Huge value can be unlocked if you measure cities in a certain way. Take Birmingham, Lyon and the humble tram
We keep an eye on the discourse about cities as the world’s coming (and leading) unit of governance. We are alert to city-centricity, though. It’s so easy for celebrations of city vitality to fall back into a complacency and ignorance about the small towns that live, and often falter, between city boundaries.
But we’re also interested in ways we can map out new forms of sovereignty and control, based on difference “We’s” (in our I - We - World framework). By which we mean we’re alert to different historic or invented localities, who might regard and map their assets and their powers in different ways.
So we were happy to be alerted (by our old friend Vinay Gupta) to this really ingenious study by City Metric, the urbanism website. They claim to have discovered why there might be a “productivity gap” (ie, a smaller GDP gap) between UK “second cities”, and their European comparators (say, Manchester and Birmingham, and Lyon and Marseille).
See the graphic below:
Urban studies is often on the look out for an “agglomeration effect” - where bigger cities generate more economic worth. But Birmingham’s GDP is, for example, 33 percent down on French cities of a comparable size. Why is this? Cue a litany of stale politicians complaining about lazy British workers…
City Metric decided to find out the answer empirically - by examining forms of commuting at peak hours in Birmingham, in the morning and the evening. They wanted to know whether better or worse travel systems would expand or contract the working population of the city (following the agglomeration effect in European cities).
To do so, they started by measuring data from Birmingham bus shelter timetables, and comparing that to cities whose trams and tube systems gave them considerably more regular and reliable public transport. They also assumed a 30 minute rule. This is an acceptable commute time from periphery to city centre, where people are travelling in for work and leisure.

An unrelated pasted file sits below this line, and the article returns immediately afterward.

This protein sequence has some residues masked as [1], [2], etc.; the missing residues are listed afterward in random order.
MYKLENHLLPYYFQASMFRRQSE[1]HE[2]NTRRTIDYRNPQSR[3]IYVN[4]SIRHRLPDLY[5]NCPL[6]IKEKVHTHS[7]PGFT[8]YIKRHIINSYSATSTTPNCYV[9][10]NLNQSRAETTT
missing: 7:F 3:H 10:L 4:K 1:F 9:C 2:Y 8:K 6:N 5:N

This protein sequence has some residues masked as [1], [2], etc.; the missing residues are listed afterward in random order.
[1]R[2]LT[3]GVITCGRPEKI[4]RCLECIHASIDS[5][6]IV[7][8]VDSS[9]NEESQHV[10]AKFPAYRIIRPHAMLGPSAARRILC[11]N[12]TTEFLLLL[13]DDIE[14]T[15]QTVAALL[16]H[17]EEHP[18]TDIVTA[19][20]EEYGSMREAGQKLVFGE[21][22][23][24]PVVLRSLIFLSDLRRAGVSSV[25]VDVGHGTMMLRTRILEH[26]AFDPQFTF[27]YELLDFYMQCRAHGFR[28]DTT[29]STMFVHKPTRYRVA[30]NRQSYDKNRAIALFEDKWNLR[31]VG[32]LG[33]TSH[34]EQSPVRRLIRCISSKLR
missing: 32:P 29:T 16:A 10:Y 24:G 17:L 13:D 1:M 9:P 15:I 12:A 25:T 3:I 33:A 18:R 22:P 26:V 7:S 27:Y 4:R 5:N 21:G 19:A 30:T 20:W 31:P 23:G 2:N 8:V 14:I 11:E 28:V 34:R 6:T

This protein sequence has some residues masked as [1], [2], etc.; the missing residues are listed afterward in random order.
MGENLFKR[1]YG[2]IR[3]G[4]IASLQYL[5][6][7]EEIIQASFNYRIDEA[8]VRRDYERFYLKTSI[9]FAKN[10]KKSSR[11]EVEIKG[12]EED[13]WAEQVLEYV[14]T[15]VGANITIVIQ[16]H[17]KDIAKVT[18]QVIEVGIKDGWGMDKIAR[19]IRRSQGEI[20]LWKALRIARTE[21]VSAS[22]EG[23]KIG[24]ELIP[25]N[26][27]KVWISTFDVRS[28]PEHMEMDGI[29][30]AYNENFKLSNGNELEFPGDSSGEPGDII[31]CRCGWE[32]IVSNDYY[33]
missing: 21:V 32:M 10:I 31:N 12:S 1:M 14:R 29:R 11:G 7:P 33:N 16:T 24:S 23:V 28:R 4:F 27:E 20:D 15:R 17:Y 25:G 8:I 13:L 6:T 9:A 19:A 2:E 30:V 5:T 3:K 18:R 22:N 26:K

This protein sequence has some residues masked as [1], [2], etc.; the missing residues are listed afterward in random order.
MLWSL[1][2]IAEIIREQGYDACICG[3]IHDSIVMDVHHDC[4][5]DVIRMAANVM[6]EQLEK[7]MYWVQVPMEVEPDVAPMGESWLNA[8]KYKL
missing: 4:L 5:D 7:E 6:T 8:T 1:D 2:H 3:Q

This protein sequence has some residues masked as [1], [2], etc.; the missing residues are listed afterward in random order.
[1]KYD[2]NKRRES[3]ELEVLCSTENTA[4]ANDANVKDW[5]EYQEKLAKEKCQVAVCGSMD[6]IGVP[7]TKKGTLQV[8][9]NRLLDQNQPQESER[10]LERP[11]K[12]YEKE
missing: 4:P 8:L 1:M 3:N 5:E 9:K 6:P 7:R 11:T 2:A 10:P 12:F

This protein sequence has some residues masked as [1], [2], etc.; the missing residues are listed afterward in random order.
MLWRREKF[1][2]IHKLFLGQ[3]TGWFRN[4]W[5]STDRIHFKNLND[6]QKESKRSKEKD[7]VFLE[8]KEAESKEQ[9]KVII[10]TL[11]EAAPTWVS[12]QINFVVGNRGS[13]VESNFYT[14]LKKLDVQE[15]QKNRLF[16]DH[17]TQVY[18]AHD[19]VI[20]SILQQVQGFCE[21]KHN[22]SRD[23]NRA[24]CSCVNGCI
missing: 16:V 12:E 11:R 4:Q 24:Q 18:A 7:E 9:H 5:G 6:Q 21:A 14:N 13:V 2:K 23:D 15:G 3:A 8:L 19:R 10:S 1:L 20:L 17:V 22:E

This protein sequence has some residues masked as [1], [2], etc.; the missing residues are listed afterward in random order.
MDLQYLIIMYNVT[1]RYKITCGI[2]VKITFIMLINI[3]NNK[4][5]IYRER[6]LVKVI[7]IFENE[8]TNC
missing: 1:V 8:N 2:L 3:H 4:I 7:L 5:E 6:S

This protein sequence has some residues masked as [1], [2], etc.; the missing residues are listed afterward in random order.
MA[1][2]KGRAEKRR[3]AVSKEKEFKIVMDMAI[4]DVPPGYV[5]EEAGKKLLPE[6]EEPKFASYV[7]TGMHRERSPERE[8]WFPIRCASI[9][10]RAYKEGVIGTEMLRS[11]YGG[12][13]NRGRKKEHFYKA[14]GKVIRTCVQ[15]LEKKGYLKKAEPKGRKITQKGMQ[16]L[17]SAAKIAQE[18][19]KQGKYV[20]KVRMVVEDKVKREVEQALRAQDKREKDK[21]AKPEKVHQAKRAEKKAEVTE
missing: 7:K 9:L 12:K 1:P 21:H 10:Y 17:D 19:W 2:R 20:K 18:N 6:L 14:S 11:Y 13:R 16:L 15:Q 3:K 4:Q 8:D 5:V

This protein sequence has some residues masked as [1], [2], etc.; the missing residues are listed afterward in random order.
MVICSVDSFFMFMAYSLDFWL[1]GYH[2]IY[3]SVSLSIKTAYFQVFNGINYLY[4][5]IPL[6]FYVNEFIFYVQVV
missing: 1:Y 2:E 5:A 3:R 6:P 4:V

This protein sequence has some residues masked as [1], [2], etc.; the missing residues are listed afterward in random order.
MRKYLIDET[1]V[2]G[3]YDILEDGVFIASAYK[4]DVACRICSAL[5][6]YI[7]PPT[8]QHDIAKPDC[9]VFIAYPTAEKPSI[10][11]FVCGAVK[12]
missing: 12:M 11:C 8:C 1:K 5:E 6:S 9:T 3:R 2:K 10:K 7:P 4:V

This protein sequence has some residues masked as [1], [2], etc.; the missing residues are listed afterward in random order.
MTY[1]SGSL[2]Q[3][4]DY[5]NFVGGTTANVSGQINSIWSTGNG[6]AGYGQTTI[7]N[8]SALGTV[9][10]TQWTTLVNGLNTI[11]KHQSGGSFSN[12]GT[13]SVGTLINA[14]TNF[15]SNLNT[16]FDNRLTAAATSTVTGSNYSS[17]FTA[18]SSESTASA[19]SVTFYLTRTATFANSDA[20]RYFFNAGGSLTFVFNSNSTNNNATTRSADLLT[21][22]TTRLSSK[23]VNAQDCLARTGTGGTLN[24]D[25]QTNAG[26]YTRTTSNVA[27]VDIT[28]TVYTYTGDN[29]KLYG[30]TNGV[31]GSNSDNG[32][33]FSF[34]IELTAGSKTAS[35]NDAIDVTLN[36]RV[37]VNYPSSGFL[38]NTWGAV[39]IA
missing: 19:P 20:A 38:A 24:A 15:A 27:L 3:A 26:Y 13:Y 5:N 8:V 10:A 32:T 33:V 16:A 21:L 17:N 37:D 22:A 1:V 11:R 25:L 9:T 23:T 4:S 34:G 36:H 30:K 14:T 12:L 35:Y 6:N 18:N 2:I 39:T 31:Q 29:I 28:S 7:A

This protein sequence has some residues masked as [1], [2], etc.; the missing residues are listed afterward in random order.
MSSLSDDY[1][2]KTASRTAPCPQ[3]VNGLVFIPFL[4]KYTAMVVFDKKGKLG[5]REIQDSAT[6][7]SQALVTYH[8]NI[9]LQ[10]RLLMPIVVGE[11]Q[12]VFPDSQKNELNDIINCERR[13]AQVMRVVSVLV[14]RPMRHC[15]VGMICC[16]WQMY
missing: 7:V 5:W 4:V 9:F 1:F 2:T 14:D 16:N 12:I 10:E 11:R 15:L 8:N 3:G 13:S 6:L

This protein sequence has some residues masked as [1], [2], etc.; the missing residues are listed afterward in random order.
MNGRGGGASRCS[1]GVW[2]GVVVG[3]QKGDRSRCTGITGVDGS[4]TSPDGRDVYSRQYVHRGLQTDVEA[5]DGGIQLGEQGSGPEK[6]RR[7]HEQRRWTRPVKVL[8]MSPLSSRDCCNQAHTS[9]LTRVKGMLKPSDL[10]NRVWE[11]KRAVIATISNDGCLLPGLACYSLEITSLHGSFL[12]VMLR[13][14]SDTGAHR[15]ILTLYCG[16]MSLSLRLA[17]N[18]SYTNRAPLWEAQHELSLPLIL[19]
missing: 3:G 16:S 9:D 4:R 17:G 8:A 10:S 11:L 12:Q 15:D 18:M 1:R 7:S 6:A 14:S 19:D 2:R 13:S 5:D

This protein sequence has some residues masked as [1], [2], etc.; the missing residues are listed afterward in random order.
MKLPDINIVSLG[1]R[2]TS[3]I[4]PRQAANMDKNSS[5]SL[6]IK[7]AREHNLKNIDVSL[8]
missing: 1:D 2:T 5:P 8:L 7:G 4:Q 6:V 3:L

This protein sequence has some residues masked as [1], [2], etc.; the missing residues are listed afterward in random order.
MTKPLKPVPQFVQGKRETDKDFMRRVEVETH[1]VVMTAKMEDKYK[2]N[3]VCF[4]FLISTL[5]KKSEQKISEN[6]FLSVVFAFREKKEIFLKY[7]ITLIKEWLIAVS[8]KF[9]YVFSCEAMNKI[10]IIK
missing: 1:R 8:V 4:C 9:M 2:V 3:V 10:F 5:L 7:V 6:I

What they discovered - as the graphic above shows - is that because of the relative inefficiency and slowness of their bus system, the economic population of Birmingham actually shrinks at peak rush hour (breakdowns and gridlocks always being a possibility).
Conversely, this implies that because effective tubes and trams aren’t in place, the true working population of Birmingham is 0.9m - those who are actually transported around, within the 30 minute rule. As compared to the 1.7m people who would be with reliable systems - the number which is close to the actual working population of the city.
Closing this gap in Birmingham, predict the City Metric people, would increase GDP/per capita in Birmingham by 7 per cent.
Now what’s interesting here in the City Metric study is not so much the GDP measure - we’ve critiqued that enough in these pages.
But it’s more the way that it’s possible for cities to instrument and monitor their own built systems, in order to get a rich but manageable handle on their challenges and opportunities. (We note the amazing work of Francesca Bria in making Barcelona’s collective city data as open as possible.)
Need it just be cities that benefit from digitally-monitoring systems (like the bus shelter data), that could really identify and justify improved investment or focus? Could smaller localities also do so?
And what are the tools and skills the citizenry would need, to clearly make sense of these data flow of what was happening in their city, so they could act on it? City Metric have created this tool for their Birmingham data, but it’s not the easiest interface to get value from. Yet it’s good, at least, that it’s all out and open to the public sphere.
And the question still lingers: is this the power of the city for the 21st century - small enough to be identifiable and mappable, big enough to trigger real changes for populations?